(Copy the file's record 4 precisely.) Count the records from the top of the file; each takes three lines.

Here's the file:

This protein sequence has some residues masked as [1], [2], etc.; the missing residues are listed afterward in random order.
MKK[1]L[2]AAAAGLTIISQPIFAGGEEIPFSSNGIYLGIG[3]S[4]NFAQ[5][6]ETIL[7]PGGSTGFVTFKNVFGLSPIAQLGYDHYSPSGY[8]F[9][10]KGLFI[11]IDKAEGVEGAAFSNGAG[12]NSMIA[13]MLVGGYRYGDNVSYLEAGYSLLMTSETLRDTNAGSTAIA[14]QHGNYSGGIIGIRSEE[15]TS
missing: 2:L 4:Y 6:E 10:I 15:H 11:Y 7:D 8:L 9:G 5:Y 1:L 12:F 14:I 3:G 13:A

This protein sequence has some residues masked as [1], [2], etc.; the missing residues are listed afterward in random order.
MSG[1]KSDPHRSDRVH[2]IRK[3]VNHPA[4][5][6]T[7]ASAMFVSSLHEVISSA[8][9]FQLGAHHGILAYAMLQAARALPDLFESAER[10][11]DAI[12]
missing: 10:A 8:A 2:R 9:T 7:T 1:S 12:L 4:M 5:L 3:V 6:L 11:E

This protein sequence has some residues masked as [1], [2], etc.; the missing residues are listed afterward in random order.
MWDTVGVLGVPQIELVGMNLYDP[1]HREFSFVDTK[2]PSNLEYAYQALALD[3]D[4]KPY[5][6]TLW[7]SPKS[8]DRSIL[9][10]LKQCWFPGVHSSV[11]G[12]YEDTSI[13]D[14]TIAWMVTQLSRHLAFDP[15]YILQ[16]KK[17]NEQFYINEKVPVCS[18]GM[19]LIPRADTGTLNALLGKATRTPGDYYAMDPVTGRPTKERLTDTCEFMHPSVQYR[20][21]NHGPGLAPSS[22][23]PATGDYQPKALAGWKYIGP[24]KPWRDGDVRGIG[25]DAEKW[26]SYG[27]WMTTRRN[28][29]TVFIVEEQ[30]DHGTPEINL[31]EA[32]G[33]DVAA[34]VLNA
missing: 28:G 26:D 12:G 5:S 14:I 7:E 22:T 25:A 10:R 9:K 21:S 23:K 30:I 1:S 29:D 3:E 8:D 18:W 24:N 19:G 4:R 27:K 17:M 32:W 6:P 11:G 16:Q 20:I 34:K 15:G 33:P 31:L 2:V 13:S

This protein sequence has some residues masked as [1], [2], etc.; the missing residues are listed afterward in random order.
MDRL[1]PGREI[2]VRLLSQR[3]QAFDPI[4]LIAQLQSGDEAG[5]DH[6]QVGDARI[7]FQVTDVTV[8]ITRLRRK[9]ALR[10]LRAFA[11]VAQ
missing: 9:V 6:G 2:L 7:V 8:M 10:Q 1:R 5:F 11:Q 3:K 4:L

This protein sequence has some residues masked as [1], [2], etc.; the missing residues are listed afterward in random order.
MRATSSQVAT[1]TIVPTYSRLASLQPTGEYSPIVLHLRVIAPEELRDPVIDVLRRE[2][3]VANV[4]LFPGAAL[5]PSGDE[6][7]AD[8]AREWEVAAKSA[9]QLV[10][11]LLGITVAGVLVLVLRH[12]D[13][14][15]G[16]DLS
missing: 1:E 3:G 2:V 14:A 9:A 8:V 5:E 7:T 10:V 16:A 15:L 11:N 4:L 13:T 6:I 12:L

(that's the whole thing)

This protein sequence has some residues masked as [1], [2], etc.; the missing residues are listed afterward in random order.
MDRL[1]PGREI[2]VRLLSQR[3]QAFDPI[4]LIAQLQSGDEAG[5]DH[6]QVGDARI[7]FQVTDVTV[8]ITRLRRK[9]ALR[10]LRAFA[11]VAQ
missing: 9:V 6:G 2:L 7:V 8:M 10:Q 1:R 5:F 11:Q 3:K 4:L